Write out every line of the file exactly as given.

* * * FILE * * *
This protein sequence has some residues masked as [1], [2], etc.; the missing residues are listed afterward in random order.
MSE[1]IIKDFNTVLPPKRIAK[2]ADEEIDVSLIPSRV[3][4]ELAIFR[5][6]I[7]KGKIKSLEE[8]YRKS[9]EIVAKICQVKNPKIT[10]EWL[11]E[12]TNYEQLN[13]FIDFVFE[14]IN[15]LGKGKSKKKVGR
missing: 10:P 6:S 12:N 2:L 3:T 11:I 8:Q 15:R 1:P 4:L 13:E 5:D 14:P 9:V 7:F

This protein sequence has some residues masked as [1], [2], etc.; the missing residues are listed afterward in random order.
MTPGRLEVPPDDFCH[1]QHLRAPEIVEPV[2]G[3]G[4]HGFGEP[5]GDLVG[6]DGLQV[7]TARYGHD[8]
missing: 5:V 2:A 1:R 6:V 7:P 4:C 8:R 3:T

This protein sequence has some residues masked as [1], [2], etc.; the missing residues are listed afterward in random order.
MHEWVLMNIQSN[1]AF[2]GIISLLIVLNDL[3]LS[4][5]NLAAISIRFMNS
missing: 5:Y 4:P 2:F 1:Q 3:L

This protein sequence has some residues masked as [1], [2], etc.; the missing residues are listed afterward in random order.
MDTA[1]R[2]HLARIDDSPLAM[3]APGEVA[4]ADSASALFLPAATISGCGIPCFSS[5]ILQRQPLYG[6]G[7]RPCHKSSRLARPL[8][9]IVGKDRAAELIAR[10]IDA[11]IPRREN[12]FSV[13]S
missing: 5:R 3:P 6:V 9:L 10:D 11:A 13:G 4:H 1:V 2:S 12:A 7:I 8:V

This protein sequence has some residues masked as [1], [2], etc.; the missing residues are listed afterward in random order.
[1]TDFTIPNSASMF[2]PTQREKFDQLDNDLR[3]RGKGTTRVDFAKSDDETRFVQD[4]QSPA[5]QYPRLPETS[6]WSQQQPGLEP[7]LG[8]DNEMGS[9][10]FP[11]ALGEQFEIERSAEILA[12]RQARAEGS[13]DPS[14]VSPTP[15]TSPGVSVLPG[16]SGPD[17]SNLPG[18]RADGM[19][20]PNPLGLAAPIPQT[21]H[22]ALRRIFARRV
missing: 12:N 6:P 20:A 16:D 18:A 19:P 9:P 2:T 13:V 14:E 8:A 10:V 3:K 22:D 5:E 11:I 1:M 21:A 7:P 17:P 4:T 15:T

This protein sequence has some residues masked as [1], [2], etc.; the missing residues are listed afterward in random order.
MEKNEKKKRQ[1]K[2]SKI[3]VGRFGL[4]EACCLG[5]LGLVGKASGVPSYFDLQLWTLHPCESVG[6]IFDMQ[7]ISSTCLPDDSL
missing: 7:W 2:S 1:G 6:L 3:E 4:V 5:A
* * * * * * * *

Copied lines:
This protein sequence has some residues masked as [1], [2], etc.; the missing residues are listed afterward in random order.
MSE[1]IIKDFNTVLPPKRIAK[2]ADEEIDVSLIPSRV[3][4]ELAIFR[5][6]I[7]KGKIKSLEE[8]YRKS[9]EIVAKICQVKNPKIT[10]EWL[11]E[12]TNYEQLN[13]FIDFVFE[14]IN[15]LGKGKSKKKVGR
missing: 10:P 6:S 12:N 2:L 3:T 11:I 8:Q 15:R 1:P 4:L 13:E 5:D 14:P 9:V 7:F

This protein sequence has some residues masked as [1], [2], etc.; the missing residues are listed afterward in random order.
MTPGRLEVPPDDFCH[1]QHLRAPEIVEPV[2]G[3]G[4]HGFGEP[5]GDLVG[6]DGLQV[7]TARYGHD[8]
missing: 5:V 2:A 1:R 6:V 7:P 4:C 8:R 3:T

This protein sequence has some residues masked as [1], [2], etc.; the missing residues are listed afterward in random order.
MHEWVLMNIQSN[1]AF[2]GIISLLIVLNDL[3]LS[4][5]NLAAISIRFMNS
missing: 5:Y 4:P 2:F 1:Q 3:L

This protein sequence has some residues masked as [1], [2], etc.; the missing residues are listed afterward in random order.
MDTA[1]R[2]HLARIDDSPLAM[3]APGEVA[4]ADSASALFLPAATISGCGIPCFSS[5]ILQRQPLYG[6]G[7]RPCHKSSRLARPL[8][9]IVGKDRAAELIAR[10]IDA[11]IPRREN[12]FSV[13]S
missing: 5:R 3:P 6:V 9:L 10:D 11:A 13:G 4:H 1:V 2:S 12:A 7:I 8:V

This protein sequence has some residues masked as [1], [2], etc.; the missing residues are listed afterward in random order.
[1]TDFTIPNSASMF[2]PTQREKFDQLDNDLR[3]RGKGTTRVDFAKSDDETRFVQD[4]QSPA[5]QYPRLPETS[6]WSQQQPGLEP[7]LG[8]DNEMGS[9][10]FP[11]ALGEQFEIERSAEILA[12]RQARAEGS[13]DPS[14]VSPTP[15]TSPGVSVLPG[16]SGPD[17]SNLPG[18]RADGM[19][20]PNPLGLAAPIPQT[21]H[22]ALRRIFARRV
missing: 12:N 6:P 20:A 16:D 18:A 19:P 9:P 2:T 13:V 14:E 8:A 10:V 3:K 22:D 5:E 11:I 1:M 21:A 7:P 17:P 4:T 15:T

This protein sequence has some residues masked as [1], [2], etc.; the missing residues are listed afterward in random order.
MEKNEKKKRQ[1]K[2]SKI[3]VGRFGL[4]EACCLG[5]LGLVGKASGVPSYFDLQLWTLHPCESVG[6]IFDMQ[7]ISSTCLPDDSL
missing: 7:W 2:S 1:G 6:L 3:E 4:V 5:A